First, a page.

No outing may have been sweeter for Sherrill than Tuesday's, however, as the Orioles dropped the Royals, 7-5. The victory comes just two days after Sherrill blew his fourth and fifth saves of the season.
After the game, Trembley said it was Sherrill's return to his forte -- the fastball -- that helped him get back on track.
Maybe it was Trembley's pregame talk with Sherrill, one that went: "'George, when you come into the game and the game's on the line, we're not going to try to trick anybody. It's you and him. Throw your fastball.'"
Sherrill threw 11 pitches Tuesday, 10 of them for strikes, and almost all were fastballs. The final pitch of the game, however, was a slider.
"The three times he's got beat on home run balls, [the homers] have been on hanging [breaking balls]," Trembley said. "If you're going to get beat, get beat on your best stuff. Don't get beat on your second or third pitch."
"We wanted to go fastball in," Sherrill said. "But that's his swing. I'd been showing [Alex Gordon] a lot of fastballs, so it was time to go breaking ball."
The strategy worked, as Gordon was fooled into striking out to end the game.
The Orioles broke open a one-run lead with a four-run third inning against Royals starter Luke Hochevar. But unlike Monday, Baltimore did not allow Kansas City to chip away at its lead.
The Orioles allowed a run in the first inning for the fourth straight game when Gordon crushed starter Radhames Liz's second pitch over the right-field scoreboard and out onto Eutaw Street. But that was the only inning the Royals would lead.
Liz picked up his third win of the season and, despite giving up two solo home runs, he turned in a quality start for the Orioles.
"I thought Liz probably had the best command since he's been with us tonight," Trembley said. "I thought he showed his breaking pitch and his changeup early in the game, which was a real plus for him."
"I felt very good with all my pitches," Liz said. "All of them were working tonight. Every inning is not going to be perfect. I got in trouble in the fifth inning. I think the home run got on my mind a little bit. But after that, the pitching coach, [Rick Kranitz], talked to me and everything went good."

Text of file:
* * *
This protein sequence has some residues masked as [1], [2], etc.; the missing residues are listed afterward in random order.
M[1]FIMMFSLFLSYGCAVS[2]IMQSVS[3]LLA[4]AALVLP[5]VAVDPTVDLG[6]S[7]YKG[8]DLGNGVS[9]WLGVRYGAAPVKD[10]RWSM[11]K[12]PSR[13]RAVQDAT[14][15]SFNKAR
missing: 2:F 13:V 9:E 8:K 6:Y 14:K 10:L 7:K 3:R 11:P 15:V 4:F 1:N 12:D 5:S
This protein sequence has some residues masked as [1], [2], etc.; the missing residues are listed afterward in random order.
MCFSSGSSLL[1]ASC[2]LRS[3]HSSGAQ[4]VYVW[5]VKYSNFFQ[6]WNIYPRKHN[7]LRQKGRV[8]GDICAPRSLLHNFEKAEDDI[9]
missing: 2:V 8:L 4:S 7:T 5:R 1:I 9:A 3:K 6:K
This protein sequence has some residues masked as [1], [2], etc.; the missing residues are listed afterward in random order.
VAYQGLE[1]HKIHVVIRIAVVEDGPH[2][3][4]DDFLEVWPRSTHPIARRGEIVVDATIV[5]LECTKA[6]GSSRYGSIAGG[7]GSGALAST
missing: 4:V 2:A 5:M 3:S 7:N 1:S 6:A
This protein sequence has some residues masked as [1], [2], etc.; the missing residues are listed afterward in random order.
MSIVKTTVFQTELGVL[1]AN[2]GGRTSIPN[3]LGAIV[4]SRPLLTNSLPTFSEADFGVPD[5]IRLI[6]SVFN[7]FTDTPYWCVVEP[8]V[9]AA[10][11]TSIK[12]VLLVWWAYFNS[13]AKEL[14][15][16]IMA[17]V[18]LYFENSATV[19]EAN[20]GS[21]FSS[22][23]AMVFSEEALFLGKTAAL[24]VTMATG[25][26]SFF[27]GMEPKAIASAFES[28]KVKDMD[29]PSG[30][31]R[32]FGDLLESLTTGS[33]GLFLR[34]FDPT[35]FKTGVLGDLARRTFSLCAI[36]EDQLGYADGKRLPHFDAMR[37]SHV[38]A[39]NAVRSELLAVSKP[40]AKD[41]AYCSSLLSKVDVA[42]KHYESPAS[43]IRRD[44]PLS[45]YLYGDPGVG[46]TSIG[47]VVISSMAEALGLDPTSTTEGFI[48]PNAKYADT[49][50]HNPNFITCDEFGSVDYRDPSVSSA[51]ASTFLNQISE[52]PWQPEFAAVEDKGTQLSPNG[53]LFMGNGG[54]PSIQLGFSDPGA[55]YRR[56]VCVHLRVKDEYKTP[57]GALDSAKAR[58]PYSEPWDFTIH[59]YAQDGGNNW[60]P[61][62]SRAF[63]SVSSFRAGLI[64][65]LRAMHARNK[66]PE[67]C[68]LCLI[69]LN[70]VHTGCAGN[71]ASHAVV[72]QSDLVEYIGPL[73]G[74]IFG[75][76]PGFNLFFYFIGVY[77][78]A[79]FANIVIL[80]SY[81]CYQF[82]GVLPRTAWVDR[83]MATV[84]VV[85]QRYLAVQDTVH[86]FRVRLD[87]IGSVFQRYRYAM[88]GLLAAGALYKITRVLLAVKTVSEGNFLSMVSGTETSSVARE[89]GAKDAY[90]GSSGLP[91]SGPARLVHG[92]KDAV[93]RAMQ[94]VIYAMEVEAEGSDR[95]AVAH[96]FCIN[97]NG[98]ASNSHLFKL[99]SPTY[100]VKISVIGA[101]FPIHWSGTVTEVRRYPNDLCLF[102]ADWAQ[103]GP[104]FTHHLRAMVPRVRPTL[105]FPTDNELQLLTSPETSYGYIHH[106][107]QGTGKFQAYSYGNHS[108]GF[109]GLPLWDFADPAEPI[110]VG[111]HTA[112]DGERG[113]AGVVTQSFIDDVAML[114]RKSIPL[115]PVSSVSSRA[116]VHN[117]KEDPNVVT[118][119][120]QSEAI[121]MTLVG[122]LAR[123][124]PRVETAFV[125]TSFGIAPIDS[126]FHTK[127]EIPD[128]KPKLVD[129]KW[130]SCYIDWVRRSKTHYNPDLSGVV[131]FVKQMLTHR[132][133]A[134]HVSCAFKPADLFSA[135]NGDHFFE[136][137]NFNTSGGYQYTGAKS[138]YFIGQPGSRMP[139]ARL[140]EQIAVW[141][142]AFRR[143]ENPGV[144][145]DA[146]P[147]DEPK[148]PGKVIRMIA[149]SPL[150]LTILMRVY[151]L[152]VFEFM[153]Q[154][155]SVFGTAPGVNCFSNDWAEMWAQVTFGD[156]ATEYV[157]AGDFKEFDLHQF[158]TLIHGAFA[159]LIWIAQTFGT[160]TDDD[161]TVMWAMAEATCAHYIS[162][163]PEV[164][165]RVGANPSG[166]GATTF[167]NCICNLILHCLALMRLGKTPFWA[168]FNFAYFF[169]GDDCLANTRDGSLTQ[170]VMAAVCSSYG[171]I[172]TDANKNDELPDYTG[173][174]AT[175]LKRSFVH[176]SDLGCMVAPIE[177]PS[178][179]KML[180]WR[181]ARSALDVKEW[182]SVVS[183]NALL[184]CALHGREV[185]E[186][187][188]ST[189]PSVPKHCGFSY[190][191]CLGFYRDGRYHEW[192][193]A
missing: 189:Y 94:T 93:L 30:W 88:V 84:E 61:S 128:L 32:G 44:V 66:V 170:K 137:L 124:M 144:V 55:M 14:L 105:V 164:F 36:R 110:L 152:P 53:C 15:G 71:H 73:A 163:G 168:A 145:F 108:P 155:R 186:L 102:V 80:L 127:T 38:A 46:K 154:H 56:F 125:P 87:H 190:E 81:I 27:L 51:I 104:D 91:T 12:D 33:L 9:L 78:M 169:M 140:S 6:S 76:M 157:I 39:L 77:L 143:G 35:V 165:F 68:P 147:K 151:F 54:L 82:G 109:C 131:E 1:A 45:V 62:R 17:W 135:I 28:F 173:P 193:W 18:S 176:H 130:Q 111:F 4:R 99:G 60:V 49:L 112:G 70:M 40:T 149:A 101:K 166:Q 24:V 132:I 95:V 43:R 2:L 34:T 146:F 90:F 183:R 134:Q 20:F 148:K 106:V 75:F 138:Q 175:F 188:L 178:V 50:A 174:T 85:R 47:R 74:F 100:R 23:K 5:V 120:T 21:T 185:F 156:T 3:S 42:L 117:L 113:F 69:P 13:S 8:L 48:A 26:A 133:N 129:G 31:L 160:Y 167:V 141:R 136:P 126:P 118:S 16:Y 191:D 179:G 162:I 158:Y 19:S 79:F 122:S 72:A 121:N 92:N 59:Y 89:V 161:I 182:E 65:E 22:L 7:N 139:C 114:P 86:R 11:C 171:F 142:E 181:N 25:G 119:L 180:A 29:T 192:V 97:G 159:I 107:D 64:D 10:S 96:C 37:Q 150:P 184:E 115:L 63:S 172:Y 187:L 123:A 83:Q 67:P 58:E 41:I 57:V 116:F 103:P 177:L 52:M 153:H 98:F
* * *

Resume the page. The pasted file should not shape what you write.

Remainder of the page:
Liz pitched well enough for the win, going six innings and allowing three earned runs on seven hits and one walk with four strikeouts.
The right-hander was pulled after the sixth, giving way to Adam Loewen, who made his first Major League appearance since April 24. Loewen pitched two commanding innings, allowing just two hits and one walk with one strikeout. It was an important outing for the southpaw -- being his first appearance since coming off the disabled list Monday -- as well as for an overworked Orioles bullpen that features two relievers on the DL in Matt Albers and Jamie Walker.
"Loewen's Achilles' heel has been the base on balls, when he was here earlier, and not enough strike ones," Trembley said. "I thought tonight he showed the ability to command his pitches. He did a real nice job. He did show poise. You've got to give the guy credit, this is the first time he's doing this."
"I had the confidence I could put the ball where I need to, to get an out or a key ground ball," Loewen said. "That just in itself, that kind of confidence, is really big."
After Gordon's solo homer, the Orioles evened the score in the bottom half of the first on Aubrey Huff's RBI single. Baltimore's offense hit Hochevar hard in the third, sending the entire lineup, except Brian Roberts, to the plate in the inning and tagging Hochevar for four runs on three hits to give the Orioles a 6-1 lead.
Roberts added a solo shot in the bottom of the seventh to give the Orioles their seventh and final run of the game.
"We finally got the third out," Trembley said. "We got some big hits, we got some real big hits -- played very well in the field. We got pitching, timely hitting and defense. You get all three, you're going to win."
Amanda Comak is an associate reporter for MLB.com This story was not subject to the approval of Major League Baseball or its clubs.